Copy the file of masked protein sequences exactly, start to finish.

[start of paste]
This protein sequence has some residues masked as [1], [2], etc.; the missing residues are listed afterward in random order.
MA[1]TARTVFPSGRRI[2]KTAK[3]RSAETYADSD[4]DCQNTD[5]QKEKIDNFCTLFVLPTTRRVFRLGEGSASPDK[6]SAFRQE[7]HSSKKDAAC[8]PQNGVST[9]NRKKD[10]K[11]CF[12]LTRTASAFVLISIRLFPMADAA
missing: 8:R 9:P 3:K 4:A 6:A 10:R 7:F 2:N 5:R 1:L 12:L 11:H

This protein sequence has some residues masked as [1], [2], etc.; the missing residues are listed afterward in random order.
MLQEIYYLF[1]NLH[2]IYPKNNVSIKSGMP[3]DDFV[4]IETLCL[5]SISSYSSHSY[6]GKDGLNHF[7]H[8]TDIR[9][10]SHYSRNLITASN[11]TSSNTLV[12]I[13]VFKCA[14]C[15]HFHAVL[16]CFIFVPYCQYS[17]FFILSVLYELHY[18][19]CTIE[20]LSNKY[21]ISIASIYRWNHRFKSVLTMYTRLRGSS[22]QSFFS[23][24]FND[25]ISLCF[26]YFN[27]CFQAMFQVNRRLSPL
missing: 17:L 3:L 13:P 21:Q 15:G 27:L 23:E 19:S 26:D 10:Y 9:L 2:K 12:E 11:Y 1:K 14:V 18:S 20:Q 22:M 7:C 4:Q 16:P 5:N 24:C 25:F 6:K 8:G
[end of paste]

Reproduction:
This protein sequence has some residues masked as [1], [2], etc.; the missing residues are listed afterward in random order.
MA[1]TARTVFPSGRRI[2]KTAK[3]RSAETYADSD[4]DCQNTD[5]QKEKIDNFCTLFVLPTTRRVFRLGEGSASPDK[6]SAFRQE[7]HSSKKDAAC[8]PQNGVST[9]NRKKD[10]K[11]CF[12]LTRTASAFVLISIRLFPMADAA
missing: 8:R 9:P 3:K 4:A 6:A 10:R 7:F 2:N 5:R 1:L 12:L 11:H

This protein sequence has some residues masked as [1], [2], etc.; the missing residues are listed afterward in random order.
MLQEIYYLF[1]NLH[2]IYPKNNVSIKSGMP[3]DDFV[4]IETLCL[5]SISSYSSHSY[6]GKDGLNHF[7]H[8]TDIR[9][10]SHYSRNLITASN[11]TSSNTLV[12]I[13]VFKCA[14]C[15]HFHAVL[16]CFIFVPYCQYS[17]FFILSVLYELHY[18][19]CTIE[20]LSNKY[21]ISIASIYRWNHRFKSVLTMYTRLRGSS[22]QSFFS[23][24]FND[25]ISLCF[26]YFN[27]CFQAMFQVNRRLSPL
missing: 17:L 3:L 13:P 21:Q 15:G 27:L 23:E 19:S 26:D 10:Y 9:L 2:K 12:E 11:Y 1:K 14:V 18:S 20:Q 22:M 7:C 4:Q 16:P 5:N 24:C 25:F 6:K 8:G